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culated that a sample size of 387 and 581 women who have and have not undergone hysteroscopy, respectively, would be needed to detect a difference in staging with a power of 80% and an alpha error of 0.05. These numbers were easily attained from the provincial registries. Data were summarized using proportions for categorical variables, and both mean and median for continuous variables. Bivariate analyses were performed to compare the hysteroscopy groups in regard to staging and other possible prognostic risk factors. Comparisons were made using Pearson 2 test for categorical variables. Mantel-Haenszel 2 test was used to identify trends in proportions. A Student t test was used to compare continuous variables if they were normally distributed; otherwise, the Wilcoxon rank sum test was used. P .05 was considered to be statistically signicant. All statistical calculations were performed using the SAS program package (SAS Institute, Cary, NC). Data were managed according to the Alberta Privacy Legislation. Data linkage between Albertas Cancer Registry and the Health and Wellness dataset was performed by Alberta Health and Wellness. This process did not compromise patient condentiality as only anonymous data were received by the research team. Ethical approval was obtained from the Conjoint Health Research Ethics Board at the University of Calgary (Ethics Review Board no: E-20934).

that took place in 1989. Staging after that change included surgical observations.17 Besides diagnosis, the Alberta Cancer Registry provided further information on pathology (histologic cell type and staging) and vital statistics. Loss to follow-up within the Alberta Cancer Registry is minimal, as each month linkage is made to Alberta Vital Statistics to identify those cancer patients who have died and the cause of death. In addition, there is a link made annually with the Canadian National Mortality database. However, patients who die outside Canada could be potentially missed. Cases were selected from the Alberta Cancer Registry based on the diagnosis of endometrial cancer as dened by a positive biopsy. Staging was reported by the treating physician. In Alberta, pelvic washings are considered the standard of care. The majority of cases would have also included pelvic lymph node sampling. For the few cases missing node sampling, the performance of pelvic washings alone would have dictated the classication of stage IIIa disease based on the International Federation of Gynecology and Obstetrics (FIGO) 1989 staging criteria.17 A thorough review of this dataset was then performed to eliminate transcription errors and to clarify staging. When staging information within the dataset was missing or not interpretable, crossreference to other variables (ie, text entered by the physician) in the wider electronic database allowed for clarication in many cases. Finally, any staging based on the American Joint Committees Cancer TNM staging manual (fth and sixth editions) was translated to the FIGO 1989 staging criteria.17 Alberta Health and Wellness administers a universal health care plan that covers all Albertans, and through this, physicians are reimbursed for all procedures performed in the province. The Alberta Health and Wellness dataset provided information on diagnostic hysteroscopy (specically by fee code 80.81) and patient characteristics (age). This code would have captured hysteroscopy performed in both the ofce setting and operating room. When hysteroscopy was not performed, 71.e2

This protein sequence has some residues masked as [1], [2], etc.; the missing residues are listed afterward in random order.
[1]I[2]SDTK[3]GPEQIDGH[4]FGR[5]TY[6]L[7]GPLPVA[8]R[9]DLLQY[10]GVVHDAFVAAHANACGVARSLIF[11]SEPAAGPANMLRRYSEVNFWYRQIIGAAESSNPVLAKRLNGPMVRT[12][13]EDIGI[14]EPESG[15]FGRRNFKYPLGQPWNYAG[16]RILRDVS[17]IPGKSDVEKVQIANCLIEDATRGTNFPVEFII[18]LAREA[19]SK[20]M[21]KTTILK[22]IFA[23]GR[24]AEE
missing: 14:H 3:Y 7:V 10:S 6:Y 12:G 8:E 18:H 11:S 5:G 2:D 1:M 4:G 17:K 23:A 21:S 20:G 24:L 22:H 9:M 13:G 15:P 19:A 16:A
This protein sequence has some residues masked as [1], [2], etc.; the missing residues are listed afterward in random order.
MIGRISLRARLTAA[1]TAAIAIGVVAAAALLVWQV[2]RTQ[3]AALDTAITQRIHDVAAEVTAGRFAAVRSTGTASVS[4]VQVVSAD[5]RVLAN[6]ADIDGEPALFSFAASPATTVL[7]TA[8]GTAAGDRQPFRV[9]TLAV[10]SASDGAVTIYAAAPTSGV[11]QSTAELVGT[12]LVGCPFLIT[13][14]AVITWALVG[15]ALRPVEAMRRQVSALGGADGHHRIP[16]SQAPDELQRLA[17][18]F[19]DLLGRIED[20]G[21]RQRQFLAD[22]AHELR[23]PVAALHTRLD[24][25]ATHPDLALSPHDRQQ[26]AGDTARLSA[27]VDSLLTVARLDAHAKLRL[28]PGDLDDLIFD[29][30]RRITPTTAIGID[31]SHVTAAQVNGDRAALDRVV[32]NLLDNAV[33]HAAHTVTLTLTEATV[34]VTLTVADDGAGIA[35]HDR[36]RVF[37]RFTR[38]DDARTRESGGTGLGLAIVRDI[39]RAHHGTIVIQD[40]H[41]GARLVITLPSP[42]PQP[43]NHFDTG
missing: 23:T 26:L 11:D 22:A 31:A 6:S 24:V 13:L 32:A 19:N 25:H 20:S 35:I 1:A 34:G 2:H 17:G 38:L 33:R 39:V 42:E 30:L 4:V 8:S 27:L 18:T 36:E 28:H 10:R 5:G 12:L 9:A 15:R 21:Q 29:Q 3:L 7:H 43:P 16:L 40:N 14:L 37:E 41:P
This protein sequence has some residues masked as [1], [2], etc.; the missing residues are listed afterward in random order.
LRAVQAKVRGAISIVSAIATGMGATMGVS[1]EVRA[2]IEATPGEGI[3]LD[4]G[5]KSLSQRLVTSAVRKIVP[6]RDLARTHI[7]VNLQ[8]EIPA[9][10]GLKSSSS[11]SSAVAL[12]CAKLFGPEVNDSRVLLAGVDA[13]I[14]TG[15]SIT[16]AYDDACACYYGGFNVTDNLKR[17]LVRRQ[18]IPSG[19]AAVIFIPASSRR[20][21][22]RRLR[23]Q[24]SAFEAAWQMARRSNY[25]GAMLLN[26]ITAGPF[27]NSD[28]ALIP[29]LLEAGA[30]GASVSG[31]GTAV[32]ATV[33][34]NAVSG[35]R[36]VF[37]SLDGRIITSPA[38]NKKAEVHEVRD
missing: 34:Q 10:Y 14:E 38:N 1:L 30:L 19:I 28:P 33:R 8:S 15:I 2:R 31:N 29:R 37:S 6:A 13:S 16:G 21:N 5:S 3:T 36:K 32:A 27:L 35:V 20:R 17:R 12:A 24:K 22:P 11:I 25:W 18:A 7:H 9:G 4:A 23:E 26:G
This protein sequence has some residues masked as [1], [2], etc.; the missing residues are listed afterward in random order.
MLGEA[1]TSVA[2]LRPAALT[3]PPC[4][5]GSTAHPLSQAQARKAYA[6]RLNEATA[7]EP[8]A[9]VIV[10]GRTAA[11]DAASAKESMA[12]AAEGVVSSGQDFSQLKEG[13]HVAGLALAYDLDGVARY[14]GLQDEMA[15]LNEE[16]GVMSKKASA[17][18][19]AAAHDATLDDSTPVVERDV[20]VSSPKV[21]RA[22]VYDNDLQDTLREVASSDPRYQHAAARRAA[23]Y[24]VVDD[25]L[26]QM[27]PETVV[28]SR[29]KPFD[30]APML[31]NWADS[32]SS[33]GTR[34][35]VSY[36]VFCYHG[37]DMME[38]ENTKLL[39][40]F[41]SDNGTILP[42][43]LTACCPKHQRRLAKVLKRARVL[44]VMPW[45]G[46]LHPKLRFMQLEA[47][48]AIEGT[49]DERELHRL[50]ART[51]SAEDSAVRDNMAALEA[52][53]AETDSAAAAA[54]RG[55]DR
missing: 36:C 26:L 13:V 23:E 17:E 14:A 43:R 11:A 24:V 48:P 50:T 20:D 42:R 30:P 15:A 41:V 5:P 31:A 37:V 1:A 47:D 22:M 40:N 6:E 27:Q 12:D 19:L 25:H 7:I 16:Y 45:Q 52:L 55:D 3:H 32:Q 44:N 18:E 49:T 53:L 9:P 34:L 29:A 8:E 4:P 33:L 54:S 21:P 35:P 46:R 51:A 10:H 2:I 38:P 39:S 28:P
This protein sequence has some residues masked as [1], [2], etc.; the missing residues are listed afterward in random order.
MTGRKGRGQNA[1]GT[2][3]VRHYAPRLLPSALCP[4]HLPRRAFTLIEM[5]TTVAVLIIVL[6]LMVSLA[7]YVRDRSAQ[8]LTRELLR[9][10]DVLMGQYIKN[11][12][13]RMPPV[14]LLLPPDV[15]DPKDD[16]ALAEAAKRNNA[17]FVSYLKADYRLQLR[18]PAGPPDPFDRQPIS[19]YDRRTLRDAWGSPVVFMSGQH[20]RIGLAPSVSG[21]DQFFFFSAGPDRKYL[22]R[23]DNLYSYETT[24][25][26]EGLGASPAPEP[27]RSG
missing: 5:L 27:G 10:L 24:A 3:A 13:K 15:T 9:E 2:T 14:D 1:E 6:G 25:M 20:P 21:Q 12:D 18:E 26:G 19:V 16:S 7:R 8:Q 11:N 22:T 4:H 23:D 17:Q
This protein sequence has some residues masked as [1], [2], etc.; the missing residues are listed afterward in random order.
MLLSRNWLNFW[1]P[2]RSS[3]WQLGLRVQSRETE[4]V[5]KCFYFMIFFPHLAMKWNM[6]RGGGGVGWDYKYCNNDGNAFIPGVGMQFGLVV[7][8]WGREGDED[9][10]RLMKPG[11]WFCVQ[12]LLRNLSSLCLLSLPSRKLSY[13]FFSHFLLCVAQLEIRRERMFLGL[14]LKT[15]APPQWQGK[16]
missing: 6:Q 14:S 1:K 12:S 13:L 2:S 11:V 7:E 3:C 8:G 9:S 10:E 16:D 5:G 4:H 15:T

R ESULTS
The initial data request from the Alberta Cancer Board had provided 2331 cases that met both inclusion and exclusion criteria. A 99.8% match rate was obtained when linkage was performed with the Alberta Health and Wellness claims data. Approximately 85% of these cases had complete and appropriate data on staging (350 were missing staging completely, while 5 had staging complicated by coexistent cancer, a different type of cancer, or a benign condition). Of these 1972 cases with complete staging, 672 (34.1%) had undergone hysteroscopy. There was an increase in the utilization of hysteroscopy over the study period,